As Estella is replaced by alter ego Cruella, she emerges as a mere prankster, rising in the fashion world to rival the Baroness by disrupting her various events with slightly — very slightly — punkish displays. The film is supposedly set in the 1970s punk scene in London, but you’d never know it if you didn’t read the film summary.

Cruella’s designs gesture vaguely toward looks of several different decades, as much 1990s Alexander McQueen as 1970s Vivienne Westwood, but the only really daring one is a strangely magnificent “trash” gown made of an artful hodgepodge of discarded materials. Cruella makes an entrance at a Baroness fashion show riding on the back of a garbage truck, and then escapes the same way, unleashing the dress’s forty-foot train spilling out behind her. It’s sufficiently cool that costume designer Jenny Beavan may win another Oscar (to match the ones she got for A Room with a View and Mad Max: Fury Road) based on that gown alone.

But you have to ask yourself: is it worth the extra $29.99 Disney charges, on top of the Disney Plus subscription rate, just to see the trash gown? Or to watch the two Emmas — Stone and Thompson — struggle to bring wit and feeling to a basically rotten script?

Of course, you could always go to the theater, where the film premiered simultaneously. But in spite of some ridiculously high praise from a number of critics, it seems a lot of people are staying home and weighing their options when it comes to seeing this hundred-million-dollar extravaganza, which is reportedly doing just “so-so” business.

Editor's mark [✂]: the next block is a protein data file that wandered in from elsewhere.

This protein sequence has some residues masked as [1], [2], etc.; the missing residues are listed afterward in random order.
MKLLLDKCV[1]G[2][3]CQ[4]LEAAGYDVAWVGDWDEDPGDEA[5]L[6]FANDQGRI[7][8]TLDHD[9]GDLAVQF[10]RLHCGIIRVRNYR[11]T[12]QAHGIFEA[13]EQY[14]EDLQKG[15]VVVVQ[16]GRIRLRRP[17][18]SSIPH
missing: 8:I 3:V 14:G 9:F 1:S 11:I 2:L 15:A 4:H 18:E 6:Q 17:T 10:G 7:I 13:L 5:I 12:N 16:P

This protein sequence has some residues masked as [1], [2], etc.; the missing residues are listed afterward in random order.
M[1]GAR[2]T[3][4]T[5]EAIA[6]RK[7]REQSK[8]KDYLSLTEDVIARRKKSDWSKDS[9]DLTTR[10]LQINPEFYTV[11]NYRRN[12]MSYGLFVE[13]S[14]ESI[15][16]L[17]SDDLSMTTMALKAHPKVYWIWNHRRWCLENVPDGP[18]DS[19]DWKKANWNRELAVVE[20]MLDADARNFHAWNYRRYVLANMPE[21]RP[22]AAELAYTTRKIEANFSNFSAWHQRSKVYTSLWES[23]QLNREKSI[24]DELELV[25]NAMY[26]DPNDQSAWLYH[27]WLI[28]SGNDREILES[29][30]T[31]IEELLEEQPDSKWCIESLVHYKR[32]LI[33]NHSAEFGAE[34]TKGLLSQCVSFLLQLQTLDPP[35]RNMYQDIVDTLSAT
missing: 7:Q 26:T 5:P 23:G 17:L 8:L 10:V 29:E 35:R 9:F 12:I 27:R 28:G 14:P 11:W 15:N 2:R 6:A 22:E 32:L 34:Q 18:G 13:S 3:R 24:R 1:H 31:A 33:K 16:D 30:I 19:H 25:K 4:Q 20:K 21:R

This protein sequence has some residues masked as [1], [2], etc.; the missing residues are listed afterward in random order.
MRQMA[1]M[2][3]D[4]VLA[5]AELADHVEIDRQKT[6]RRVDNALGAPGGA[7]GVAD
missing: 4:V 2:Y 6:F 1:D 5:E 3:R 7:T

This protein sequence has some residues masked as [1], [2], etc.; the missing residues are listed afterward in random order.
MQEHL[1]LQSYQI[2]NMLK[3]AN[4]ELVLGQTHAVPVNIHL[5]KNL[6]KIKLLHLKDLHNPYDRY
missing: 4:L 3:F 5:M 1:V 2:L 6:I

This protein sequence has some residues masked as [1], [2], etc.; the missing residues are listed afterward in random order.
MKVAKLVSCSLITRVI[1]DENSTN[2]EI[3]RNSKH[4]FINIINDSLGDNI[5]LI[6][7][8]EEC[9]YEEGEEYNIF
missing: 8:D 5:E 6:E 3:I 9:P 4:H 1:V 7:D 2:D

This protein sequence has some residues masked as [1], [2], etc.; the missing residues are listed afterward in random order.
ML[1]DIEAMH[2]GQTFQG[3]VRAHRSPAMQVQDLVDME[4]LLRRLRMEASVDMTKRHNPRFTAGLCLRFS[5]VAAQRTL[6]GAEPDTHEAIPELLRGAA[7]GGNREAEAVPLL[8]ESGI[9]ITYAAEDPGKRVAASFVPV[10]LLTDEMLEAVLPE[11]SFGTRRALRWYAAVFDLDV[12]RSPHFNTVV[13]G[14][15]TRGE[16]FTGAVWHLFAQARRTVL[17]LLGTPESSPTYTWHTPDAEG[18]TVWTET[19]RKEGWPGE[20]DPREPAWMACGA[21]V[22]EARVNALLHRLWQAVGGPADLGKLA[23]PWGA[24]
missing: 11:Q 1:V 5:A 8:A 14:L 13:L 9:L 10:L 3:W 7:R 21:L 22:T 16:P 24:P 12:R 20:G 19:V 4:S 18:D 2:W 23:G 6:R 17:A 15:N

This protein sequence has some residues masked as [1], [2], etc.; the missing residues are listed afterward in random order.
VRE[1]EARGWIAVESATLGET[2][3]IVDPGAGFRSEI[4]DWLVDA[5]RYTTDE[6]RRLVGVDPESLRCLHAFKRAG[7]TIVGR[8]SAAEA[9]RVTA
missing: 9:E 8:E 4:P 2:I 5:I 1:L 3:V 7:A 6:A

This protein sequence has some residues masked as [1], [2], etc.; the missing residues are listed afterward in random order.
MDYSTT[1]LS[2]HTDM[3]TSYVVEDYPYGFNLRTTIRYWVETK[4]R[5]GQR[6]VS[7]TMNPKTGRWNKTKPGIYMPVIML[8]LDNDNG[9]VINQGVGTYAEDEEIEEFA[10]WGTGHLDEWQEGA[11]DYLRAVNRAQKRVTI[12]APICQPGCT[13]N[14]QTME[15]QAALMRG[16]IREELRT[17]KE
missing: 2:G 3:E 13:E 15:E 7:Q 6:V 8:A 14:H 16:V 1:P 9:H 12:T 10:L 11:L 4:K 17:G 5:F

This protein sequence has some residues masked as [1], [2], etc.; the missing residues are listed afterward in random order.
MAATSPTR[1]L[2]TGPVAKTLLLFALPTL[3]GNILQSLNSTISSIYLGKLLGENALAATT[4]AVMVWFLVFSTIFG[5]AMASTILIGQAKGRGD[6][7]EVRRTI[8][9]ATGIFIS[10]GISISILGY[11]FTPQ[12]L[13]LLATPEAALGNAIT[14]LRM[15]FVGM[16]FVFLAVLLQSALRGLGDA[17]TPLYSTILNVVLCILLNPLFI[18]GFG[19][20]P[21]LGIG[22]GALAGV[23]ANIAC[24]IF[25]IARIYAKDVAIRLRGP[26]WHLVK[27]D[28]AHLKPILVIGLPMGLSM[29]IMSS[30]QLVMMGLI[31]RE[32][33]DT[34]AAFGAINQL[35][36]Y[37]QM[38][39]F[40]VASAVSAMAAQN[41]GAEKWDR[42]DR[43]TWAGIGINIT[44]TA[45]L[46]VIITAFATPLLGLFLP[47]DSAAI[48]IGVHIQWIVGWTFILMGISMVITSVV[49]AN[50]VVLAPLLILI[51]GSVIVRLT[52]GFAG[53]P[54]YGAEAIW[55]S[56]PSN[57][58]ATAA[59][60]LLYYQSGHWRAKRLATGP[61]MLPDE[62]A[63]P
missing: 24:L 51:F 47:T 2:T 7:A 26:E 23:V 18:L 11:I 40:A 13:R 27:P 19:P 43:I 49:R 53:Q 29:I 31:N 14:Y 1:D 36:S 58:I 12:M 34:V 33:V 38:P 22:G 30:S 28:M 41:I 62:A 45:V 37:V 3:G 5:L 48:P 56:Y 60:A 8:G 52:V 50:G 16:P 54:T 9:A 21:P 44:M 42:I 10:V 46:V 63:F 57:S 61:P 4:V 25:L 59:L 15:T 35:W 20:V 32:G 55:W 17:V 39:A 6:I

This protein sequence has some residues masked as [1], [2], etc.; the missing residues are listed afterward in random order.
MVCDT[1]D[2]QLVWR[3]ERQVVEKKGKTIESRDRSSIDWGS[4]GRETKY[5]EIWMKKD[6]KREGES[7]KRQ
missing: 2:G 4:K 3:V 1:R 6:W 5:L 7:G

But that’s okay — there are plenty more great Disney villains they can water down and make all cuddly, now that Intellectual Property (“IP”) rules in Hollywood and everything that gets made has to be based on something that already got made. The Evil Queen in Snow White can get her own prequel about how she was picked on as a girl and led astray by her only friend, that brownnosing Magic Mirror. And Monstro the Whale in Pinnocchio can be reformed in a sequel in which he befriends Cleo the Goldfish — flushed down the toilet by Pinnocchio, who turns out to be a brat when he’s a real boy — and they’ll go on delightful undersea adventures together.

So many wholesome live-action Disney films to look forward to! And the IP marches on!